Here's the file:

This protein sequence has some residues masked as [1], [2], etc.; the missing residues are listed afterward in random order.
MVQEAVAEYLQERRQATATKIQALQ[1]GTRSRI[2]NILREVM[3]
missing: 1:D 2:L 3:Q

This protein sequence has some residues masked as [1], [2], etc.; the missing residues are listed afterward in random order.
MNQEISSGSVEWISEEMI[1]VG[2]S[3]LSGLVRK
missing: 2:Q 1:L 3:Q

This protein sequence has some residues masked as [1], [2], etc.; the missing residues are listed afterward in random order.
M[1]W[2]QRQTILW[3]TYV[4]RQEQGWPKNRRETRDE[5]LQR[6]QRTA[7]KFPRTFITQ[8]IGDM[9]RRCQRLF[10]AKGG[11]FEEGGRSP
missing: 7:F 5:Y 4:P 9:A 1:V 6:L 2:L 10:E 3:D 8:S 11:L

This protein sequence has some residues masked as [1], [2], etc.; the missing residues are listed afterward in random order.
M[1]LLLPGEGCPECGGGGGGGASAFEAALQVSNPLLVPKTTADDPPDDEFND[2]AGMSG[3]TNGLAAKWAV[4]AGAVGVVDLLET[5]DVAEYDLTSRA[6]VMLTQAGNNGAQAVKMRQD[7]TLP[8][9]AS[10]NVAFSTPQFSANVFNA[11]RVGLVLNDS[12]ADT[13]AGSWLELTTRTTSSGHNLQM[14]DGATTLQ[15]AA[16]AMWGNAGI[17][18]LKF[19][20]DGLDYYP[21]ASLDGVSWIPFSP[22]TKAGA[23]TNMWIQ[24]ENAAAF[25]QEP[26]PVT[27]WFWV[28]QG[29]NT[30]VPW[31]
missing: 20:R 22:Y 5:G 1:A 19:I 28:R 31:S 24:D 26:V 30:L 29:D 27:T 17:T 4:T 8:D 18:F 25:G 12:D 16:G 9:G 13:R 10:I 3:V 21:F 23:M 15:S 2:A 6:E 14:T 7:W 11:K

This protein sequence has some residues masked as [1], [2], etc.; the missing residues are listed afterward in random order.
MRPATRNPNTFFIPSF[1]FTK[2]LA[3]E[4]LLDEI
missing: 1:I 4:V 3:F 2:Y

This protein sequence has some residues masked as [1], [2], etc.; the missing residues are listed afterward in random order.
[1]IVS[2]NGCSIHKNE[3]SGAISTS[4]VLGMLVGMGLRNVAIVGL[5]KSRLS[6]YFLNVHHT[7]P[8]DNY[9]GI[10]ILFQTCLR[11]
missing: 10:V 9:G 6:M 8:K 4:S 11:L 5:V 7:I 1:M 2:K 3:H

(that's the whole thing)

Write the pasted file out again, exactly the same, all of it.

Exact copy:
This protein sequence has some residues masked as [1], [2], etc.; the missing residues are listed afterward in random order.
MVQEAVAEYLQERRQATATKIQALQ[1]GTRSRI[2]NILREVM[3]
missing: 1:D 2:L 3:Q

This protein sequence has some residues masked as [1], [2], etc.; the missing residues are listed afterward in random order.
MNQEISSGSVEWISEEMI[1]VG[2]S[3]LSGLVRK
missing: 2:Q 1:L 3:Q

This protein sequence has some residues masked as [1], [2], etc.; the missing residues are listed afterward in random order.
M[1]W[2]QRQTILW[3]TYV[4]RQEQGWPKNRRETRDE[5]LQR[6]QRTA[7]KFPRTFITQ[8]IGDM[9]RRCQRLF[10]AKGG[11]FEEGGRSP
missing: 7:F 5:Y 4:P 9:A 1:V 6:L 2:L 10:E 3:D 8:S 11:L

This protein sequence has some residues masked as [1], [2], etc.; the missing residues are listed afterward in random order.
M[1]LLLPGEGCPECGGGGGGGASAFEAALQVSNPLLVPKTTADDPPDDEFND[2]AGMSG[3]TNGLAAKWAV[4]AGAVGVVDLLET[5]DVAEYDLTSRA[6]VMLTQAGNNGAQAVKMRQD[7]TLP[8][9]AS[10]NVAFSTPQFSANVFNA[11]RVGLVLNDS[12]ADT[13]AGSWLELTTRTTSSGHNLQM[14]DGATTLQ[15]AA[16]AMWGNAGI[17][18]LKF[19][20]DGLDYYP[21]ASLDGVSWIPFSP[22]TKAGA[23]TNMWIQ[24]ENAAAF[25]QEP[26]PVT[27]WFWV[28]QG[29]NT[30]VPW[31]
missing: 20:R 22:Y 5:G 1:A 19:I 28:R 31:S 24:D 26:V 30:L 29:D 27:T 17:T 4:T 8:D 18:F 25:G 12:D 16:G 9:G 13:R 10:I 3:V 21:F 23:M 15:S 2:A 6:E 14:T 7:W 11:K

This protein sequence has some residues masked as [1], [2], etc.; the missing residues are listed afterward in random order.
MRPATRNPNTFFIPSF[1]FTK[2]LA[3]E[4]LLDEI
missing: 1:I 4:V 3:F 2:Y

This protein sequence has some residues masked as [1], [2], etc.; the missing residues are listed afterward in random order.
[1]IVS[2]NGCSIHKNE[3]SGAISTS[4]VLGMLVGMGLRNVAIVGL[5]KSRLS[6]YFLNVHHT[7]P[8]DNY[9]GI[10]ILFQTCLR[11]
missing: 10:V 9:G 6:M 8:K 4:S 11:L 5:V 7:I 1:M 2:K 3:H